I’m tired of the little black dress. Yes, I’m guilty of having one in my closet that I rely on way too much. On paper it checks all the boxes: it’s black, it fits and I can wear it to a number of events. So yeah, technically it works. But does it WOW? No way. And I have to admit, sometimes I want a little wow factor. Well the same can be said about the paper specified for print. Basic white papers are fine for everyday projects. But if you’re looking to create a project that wows – the package that’s too irresistible to touch or the catalog to beautiful not to take – then color and texture are where it’s at. Lucky for us we don’t have to look too far, because Neenah Paper gives us the best of both worlds with their comprehensive new swatchbook, The Design Collection.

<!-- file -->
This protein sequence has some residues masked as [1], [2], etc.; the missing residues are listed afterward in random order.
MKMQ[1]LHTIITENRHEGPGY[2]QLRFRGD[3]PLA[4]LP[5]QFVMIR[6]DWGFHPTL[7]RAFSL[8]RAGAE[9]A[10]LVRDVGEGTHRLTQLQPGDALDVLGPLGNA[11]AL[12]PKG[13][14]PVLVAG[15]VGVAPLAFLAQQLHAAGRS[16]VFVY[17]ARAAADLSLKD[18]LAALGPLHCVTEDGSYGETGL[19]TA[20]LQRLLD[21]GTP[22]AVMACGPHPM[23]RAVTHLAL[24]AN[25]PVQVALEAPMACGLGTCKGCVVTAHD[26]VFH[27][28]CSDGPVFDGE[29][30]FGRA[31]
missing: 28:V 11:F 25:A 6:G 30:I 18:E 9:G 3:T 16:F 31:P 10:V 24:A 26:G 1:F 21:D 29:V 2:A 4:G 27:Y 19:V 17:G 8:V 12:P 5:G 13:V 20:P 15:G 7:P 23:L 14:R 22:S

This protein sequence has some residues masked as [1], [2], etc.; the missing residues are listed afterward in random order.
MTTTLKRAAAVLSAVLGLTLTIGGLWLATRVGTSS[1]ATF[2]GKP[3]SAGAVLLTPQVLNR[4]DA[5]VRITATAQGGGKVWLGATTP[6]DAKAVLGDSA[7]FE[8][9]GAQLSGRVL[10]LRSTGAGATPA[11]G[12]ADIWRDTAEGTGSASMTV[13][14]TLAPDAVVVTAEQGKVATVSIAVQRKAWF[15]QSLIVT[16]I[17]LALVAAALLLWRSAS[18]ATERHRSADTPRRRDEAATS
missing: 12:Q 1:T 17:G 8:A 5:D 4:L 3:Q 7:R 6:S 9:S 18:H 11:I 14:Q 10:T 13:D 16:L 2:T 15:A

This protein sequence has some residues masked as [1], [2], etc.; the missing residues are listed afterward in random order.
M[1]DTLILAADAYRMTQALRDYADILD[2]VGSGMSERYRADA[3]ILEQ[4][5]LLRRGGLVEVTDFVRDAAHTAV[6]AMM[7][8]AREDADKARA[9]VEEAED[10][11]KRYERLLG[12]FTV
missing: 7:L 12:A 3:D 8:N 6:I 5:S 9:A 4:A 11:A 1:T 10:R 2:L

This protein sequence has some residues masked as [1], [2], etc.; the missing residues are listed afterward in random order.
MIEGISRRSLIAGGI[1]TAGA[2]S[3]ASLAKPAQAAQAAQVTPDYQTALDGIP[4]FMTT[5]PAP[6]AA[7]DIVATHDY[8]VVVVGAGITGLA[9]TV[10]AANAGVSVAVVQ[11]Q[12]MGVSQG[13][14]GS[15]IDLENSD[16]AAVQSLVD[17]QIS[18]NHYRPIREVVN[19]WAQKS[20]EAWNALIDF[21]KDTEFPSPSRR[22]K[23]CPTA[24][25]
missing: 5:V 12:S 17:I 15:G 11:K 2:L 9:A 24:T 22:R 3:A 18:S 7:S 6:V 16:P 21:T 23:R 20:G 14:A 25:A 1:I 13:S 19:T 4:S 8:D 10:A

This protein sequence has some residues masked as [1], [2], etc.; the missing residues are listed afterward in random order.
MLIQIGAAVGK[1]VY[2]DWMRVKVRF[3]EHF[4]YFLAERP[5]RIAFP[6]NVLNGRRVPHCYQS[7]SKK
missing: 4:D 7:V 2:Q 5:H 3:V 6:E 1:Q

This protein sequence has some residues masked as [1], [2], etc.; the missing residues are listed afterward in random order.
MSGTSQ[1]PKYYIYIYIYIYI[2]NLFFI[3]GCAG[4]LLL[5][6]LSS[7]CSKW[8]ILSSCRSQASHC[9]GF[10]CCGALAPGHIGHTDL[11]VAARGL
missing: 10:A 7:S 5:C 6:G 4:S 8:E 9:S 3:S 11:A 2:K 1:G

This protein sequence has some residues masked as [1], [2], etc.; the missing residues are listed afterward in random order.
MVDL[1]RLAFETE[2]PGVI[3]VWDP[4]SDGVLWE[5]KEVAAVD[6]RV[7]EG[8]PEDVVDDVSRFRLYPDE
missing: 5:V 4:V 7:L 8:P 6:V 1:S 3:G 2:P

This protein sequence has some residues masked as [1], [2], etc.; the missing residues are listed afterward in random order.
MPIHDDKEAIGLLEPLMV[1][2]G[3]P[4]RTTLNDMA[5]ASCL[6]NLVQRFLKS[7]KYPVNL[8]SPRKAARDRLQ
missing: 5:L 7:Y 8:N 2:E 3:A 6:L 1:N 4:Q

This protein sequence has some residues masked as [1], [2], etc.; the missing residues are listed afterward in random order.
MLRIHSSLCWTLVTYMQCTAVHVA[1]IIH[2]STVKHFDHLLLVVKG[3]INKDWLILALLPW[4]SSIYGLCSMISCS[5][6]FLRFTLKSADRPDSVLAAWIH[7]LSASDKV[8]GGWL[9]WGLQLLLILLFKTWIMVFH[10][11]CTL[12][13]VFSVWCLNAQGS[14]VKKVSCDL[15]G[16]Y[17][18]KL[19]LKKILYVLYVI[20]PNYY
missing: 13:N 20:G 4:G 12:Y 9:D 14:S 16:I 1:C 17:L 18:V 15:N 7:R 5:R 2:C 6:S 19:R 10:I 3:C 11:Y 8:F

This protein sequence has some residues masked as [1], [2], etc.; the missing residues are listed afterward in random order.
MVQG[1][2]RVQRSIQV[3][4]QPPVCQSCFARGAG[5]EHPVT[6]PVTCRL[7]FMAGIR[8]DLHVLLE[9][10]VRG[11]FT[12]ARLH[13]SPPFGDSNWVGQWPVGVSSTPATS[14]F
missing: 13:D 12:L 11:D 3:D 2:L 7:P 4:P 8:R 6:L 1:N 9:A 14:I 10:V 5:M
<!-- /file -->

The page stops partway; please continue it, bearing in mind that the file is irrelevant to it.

Oh, really? Tell that to Jessica Hische. She’s built a pretty fab career designing book covers (among other things) for Penguin and Chronicle Books, with the sole purpose of being judged.
The reality is our work is being evaluated all the time. And I can think of no other profession where judgment is more intense than in graphic design. When someone is paying you to literally make their brand look good, you can believe they’re judging you and your work long before you ever meet them.